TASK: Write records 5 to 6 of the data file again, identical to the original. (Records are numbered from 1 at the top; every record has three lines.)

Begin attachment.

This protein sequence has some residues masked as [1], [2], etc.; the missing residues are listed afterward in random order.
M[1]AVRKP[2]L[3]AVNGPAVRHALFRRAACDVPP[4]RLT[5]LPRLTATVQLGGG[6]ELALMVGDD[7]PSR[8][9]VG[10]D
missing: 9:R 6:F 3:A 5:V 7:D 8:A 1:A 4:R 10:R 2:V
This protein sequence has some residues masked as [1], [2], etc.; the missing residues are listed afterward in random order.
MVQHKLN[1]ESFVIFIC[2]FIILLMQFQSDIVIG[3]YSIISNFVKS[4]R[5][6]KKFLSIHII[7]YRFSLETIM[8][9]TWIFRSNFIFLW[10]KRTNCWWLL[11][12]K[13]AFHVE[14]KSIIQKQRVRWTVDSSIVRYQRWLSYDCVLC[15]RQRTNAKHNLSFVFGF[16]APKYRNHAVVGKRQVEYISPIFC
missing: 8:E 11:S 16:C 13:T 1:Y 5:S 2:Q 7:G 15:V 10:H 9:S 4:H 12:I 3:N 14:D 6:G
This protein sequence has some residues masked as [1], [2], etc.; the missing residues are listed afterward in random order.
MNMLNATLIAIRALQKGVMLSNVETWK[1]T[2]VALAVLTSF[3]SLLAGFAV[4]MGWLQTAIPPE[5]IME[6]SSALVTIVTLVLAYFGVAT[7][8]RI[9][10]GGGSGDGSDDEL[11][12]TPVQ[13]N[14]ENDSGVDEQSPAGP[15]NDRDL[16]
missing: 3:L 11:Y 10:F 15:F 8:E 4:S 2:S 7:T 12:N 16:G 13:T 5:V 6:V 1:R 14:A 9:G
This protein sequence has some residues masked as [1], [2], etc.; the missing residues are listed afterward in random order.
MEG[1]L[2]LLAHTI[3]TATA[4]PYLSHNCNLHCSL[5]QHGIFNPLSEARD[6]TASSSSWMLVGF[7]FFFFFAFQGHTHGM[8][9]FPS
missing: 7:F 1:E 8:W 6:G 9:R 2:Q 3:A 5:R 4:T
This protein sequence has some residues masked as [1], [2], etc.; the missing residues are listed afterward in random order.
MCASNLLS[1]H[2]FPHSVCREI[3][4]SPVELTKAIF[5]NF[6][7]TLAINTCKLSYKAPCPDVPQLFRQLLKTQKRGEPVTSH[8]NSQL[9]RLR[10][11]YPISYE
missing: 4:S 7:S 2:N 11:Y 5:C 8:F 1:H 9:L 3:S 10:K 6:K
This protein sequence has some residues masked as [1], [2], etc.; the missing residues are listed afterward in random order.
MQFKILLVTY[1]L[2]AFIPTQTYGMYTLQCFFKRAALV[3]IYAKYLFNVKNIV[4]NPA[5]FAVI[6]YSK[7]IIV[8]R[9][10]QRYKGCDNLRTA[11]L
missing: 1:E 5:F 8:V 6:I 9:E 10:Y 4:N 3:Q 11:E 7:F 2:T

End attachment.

This protein sequence has some residues masked as [1], [2], etc.; the missing residues are listed afterward in random order.
MCASNLLS[1]H[2]FPHSVCREI[3][4]SPVELTKAIF[5]NF[6][7]TLAINTCKLSYKAPCPDVPQLFRQLLKTQKRGEPVTSH[8]NSQL[9]RLR[10][11]YPISYE
missing: 4:S 7:S 2:N 11:Y 5:C 8:F 1:H 9:L 3:S 10:K 6:K
This protein sequence has some residues masked as [1], [2], etc.; the missing residues are listed afterward in random order.
MQFKILLVTY[1]L[2]AFIPTQTYGMYTLQCFFKRAALV[3]IYAKYLFNVKNIV[4]NPA[5]FAVI[6]YSK[7]IIV[8]R[9][10]QRYKGCDNLRTA[11]L
missing: 1:E 5:F 8:V 6:I 9:E 10:Y 4:N 3:Q 11:E 7:F 2:T